Not too long ago, I walked out of the shower past the bathroom mirrors and stopped dead in my tracks, aghast at what followed me in the mirror. I blurted aloud, “Whose @ss is that? Whose @SS is that…because I know it ain’t mine?!” And then, folks, yes, I did the unthinkable. I rotated my body further so that my rear-end now faced the mirror square-on, and then…I clenched those cheeks. Ohhhh, the HORROR. Somehow, overnight, my once-perky, atypically (for Asians at least) round and buoyant Benita Applebum had dropped a couple inches. And when I clenched, dimples that would’ve been so cute…on my face, rippled across the vast expanse of what was once a great ass-et. And then, because my shamelessness oft has no limits, I called DH over to lament with me. “Honey! L.O.O.K. Whose butt is that?! What happened?” [Side note: DH, as you’ll get to know later, is not so much the romantic, sensitive, emotionally mushy type as he is the nice but no-nonsense, reliable, tell-it-like-it-is type.] Immediately, he turned away practically gagging, and choked out, “Honey. Please. PLEASE….don’t EVER do that in front of me again.” (I’ve since been scolded by wiser married friends for having done this to, or in front of, my husband. Of course, the way I see it, we’re stuck with each other for life (thank God) either way. MWAHAHAHAHA!!)
Now, I like to think I look pretty good for a 39-year-(give or take 51 weeks or so)-old woman, but let’s face it. There’s only so much any of us can do to delay or fight the effects of time and age on our appearance and our bodies. Every two months or so, I get together and catch up with old college girlfriends (who, by the way, all look pretty stinkin’ young, slim and fabulous in my totally unbiased and objective opinion) and we feast, laugh, and commiserate over a beautiful restaurant meal. Anyhow, inevitably the topic of conversation will, at some point, turn to skincare — the latest, or best, anti-aging, miracle-working creams, serums, masks, you name it. And sometimes, our cheerful conversation expands to laughing or lamenting over new wrinkles, hair loss, aches and pains, or my personal favorite – the ever-haunting loose belly skin. (Disclaimer: Each of us has birthed two or three little cherub-fiends apiece). Sometimes we even dare question, half-jokingly, whether Botox, collagen, face lifts and/or plastic surgery are options. Fun times, I tell ‘ya.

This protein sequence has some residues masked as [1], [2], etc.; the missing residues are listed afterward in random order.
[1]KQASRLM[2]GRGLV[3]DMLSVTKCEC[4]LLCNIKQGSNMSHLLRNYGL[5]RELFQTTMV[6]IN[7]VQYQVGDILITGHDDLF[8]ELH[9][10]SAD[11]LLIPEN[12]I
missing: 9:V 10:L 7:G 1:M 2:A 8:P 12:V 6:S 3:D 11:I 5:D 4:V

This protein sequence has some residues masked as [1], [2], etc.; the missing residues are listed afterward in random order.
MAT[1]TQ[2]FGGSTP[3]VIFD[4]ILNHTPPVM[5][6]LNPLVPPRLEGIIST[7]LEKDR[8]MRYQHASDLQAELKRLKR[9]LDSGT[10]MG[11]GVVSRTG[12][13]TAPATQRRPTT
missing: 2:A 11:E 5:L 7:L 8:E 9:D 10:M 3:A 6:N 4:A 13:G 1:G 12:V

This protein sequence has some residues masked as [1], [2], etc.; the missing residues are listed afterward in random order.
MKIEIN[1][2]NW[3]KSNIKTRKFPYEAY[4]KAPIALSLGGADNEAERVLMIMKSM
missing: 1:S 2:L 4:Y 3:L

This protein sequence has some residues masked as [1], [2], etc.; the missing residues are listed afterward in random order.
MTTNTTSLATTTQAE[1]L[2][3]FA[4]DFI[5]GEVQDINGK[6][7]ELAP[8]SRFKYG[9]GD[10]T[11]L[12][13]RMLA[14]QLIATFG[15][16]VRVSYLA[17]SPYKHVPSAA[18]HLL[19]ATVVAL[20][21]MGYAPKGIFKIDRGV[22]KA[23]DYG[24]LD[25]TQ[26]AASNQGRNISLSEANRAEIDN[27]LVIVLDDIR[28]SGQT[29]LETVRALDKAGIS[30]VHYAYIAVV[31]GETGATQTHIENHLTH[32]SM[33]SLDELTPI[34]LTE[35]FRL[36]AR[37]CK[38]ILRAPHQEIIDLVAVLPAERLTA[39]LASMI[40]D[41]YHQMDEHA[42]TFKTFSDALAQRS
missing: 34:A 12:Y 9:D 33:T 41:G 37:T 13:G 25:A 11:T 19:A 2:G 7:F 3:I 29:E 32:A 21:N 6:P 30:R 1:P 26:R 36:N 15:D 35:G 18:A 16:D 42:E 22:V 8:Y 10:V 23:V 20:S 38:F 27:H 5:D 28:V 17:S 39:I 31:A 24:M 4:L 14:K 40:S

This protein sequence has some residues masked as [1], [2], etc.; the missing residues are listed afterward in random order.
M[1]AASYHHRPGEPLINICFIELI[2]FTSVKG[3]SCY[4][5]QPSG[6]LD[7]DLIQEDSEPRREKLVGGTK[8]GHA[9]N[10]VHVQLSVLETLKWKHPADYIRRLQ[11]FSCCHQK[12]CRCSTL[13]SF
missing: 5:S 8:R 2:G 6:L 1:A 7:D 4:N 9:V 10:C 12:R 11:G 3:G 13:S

Now I’m not going to lie and claim that I love and embrace all of the physical tolls of aging. But what I will celebrate is that I’m finding age and motherhood to bring with them a certain autonomy, self-possession, and insensibility to life’s smaller annoyances or affronts that is refreshing and freeing. Perhaps we all recall feeling mortified by the most trivial matters as adolescents, or even young (er) adults. How many times did we groan, “Mo-om” when, looking back, whatever Mom was doing (e.g., fixing our face or hair in public, sending back a bad meal or reporting a customer complaint, however valid, wearing her hair or clothes a certain way, just being seen near/with us in public or with our friends, dancing or singing in the car, talking about – even praising – us in front of others ), was not a BIG DEAL, or even a small deal. As a high schooler, why did I have crushes on boys, only to feel terrific embarrassment if they returned the sentiment, which embarrassment would immediately and inexplicably mutate into indifference and sometimes even revulsion towards said boys? How immature, asinine and absurd was I! And how miserable and perplexing for the boys who caught my eye in the first place! And then, as young singles in the dating scene, why did the dumbest things disconcert us? I recall my great chagrin when a guy took me out for BBQ ribs (granted, that kind of was a bad call on his part) on a first date and I couldn’t figure out how to eat ribs ladylike in front of him. Are you kidding? If DH took me out for ribs now, I might grub down on a full rack and not even look up at him ’til it was all gone and my fingers were licked clean.